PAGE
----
Courtesy of Robert Bergman from ILoveGrowingMarijuana.com
When setting out to create a successful marijuana garden, you may not have considered some more subtle aspects, such as organizing your plants according to their sex. You may not have even realized that plants have different sexes unless you have done this type of gardening before.
When you are growing cannabis, being able to accurately identify which of your plants are male and which are female is a crucial element in achieving a successful harvest. There are several methods for using this identification to your advantage, and it is important to choose which one is best for your life and growing style.
This article is going to teach you why identifying your plants’ sexes is very important, and how it can positively affect your yield.
Identify female marijuana plants
Your plants will be one sex or the other, depending not only on their genetics, but also environmental factors. Just like other forms of life, marijuana plants all possess two pairs of sex chromosomes. The two possible chromosomes are X-chromosomes and Y-chromosomes, just like with humans.
XY chromosomes are in male plants while XX chromosomes are in female plants. There is an even chance of a plant being male or female when the plants are growing in the wild; you are able to alter these odds when you are able to accurately distinguish male from female.
The flowers from female plants usually do not bloom until after male plants, and they resemble sacks. While they grow, two stigmas that are similar in appearance to feathers will pop out of each of these sacks. The stigmas are located in a node region of the main stalk and are generally cream or white in color.
If you are not familiar already, a node region is the location that a branch is growing from the main stem, or where a branch grows from another branch. They grow this way to catch any pollen that the male plant released into the wind.
Female marijuana plants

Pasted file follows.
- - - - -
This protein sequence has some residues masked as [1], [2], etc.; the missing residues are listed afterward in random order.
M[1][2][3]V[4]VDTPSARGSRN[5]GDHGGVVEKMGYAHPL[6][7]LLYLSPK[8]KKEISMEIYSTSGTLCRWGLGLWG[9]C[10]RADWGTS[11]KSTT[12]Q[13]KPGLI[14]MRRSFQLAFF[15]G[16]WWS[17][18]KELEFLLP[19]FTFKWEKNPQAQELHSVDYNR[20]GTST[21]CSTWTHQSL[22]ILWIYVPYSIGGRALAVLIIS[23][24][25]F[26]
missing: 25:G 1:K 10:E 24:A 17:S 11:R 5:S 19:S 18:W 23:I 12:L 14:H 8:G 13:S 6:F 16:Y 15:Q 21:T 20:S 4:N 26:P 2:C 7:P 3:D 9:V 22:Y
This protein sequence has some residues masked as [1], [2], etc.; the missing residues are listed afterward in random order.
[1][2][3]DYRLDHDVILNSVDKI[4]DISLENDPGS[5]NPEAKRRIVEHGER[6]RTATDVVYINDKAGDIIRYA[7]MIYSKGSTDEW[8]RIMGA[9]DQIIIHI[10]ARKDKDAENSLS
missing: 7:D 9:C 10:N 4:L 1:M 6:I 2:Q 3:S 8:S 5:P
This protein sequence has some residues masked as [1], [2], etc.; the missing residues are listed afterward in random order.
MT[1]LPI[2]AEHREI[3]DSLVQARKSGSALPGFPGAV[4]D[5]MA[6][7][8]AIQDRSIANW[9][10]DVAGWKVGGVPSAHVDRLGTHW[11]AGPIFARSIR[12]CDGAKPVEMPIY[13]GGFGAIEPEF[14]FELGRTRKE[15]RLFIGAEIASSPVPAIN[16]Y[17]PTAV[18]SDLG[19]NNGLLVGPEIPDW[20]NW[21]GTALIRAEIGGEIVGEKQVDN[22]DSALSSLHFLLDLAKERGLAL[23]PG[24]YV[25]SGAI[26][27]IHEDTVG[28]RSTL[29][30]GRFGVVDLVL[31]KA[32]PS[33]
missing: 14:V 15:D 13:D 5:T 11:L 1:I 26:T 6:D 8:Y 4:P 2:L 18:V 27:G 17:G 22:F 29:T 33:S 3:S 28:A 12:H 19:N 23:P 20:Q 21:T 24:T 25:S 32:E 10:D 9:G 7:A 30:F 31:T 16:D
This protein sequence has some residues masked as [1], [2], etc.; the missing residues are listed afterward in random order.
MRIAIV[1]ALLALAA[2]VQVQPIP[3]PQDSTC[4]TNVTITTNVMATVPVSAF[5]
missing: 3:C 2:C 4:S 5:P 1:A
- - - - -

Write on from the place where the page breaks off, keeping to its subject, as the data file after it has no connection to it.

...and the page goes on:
Pollination is crucial to be understood because female plants that have been pollinated will stop focusing their valuable energy on their flower growth. Rather, they will use all their energy for seed production, making it undesirable for a successful harvest and a high yield.
You can utilize seeds if you have a particularly successful or hardy strain. If that is the case, then by all means allow a female plant to produce marijuana seeds instead of flowers. Because growers almost always prefer to have more flowers than seeds, they usually take out any male plants that they are able to identify.
Reducing the number of plants has its benefits as well, since any plants that are still there will receive more sunlight and will allow you to focus your efforts on fewer plants, making your work more effective. Since male marijuana plants do not make a good plant for smoking, they are not worth harvesting in the end. That being said, you can still leave them in the ground to grow, as long as they are kept away from your female plants. This is because you can actually use some of the leaves to add to your pot butter.
Identify male plants
Male cannabis plants begin their flowering phase somewhere between one week and a month earlier than the females do. They do not develop as many flowers as the female plants do, and the plants usually grow straighter. Their flowers generally grow at the top of the plants. At first you would see preflowers developing at the tips of branches and of the main stem. Preflowers are the immature first flowers that come before the more mature flowers form later.
On male plants, flowers come in tight clusters and are green and closed. They have a main part that look like petal-shaped objects, five of which are inside of the sex organs. To the untrained eye, they look like a miniscule banana bunch.
These clusters will start opening over time and a stamen will appear. These are objects that let pollen production occur – and pollen is responsible for natural reproduction in the wild.
Male marijuana plants
So how will you see whether it is a male plant? You have to look at these preflowers before they have matured too far. If at this point there is a calyx that is raised on a small stem or a stalk, then it is most likely a male. If this calyx isn’t raised, then it probably a female plant. You will have to keep a close eye on your plants during their early stages of flower development to become good at distinguishing the two sexes from one another.
Taking out the male plants
The process of removing your male plants from the crop is as simple as uprooting them from the ground. You just take the plant out from the ground. You have to try and do this early on since males that are showing flowers could have already allowed their pollen to be released. It isn’t impossible for pollinated female plants to continue producing flowers and seeds simultaneously, it would require the plant to be extremely healthy for it do this successfully.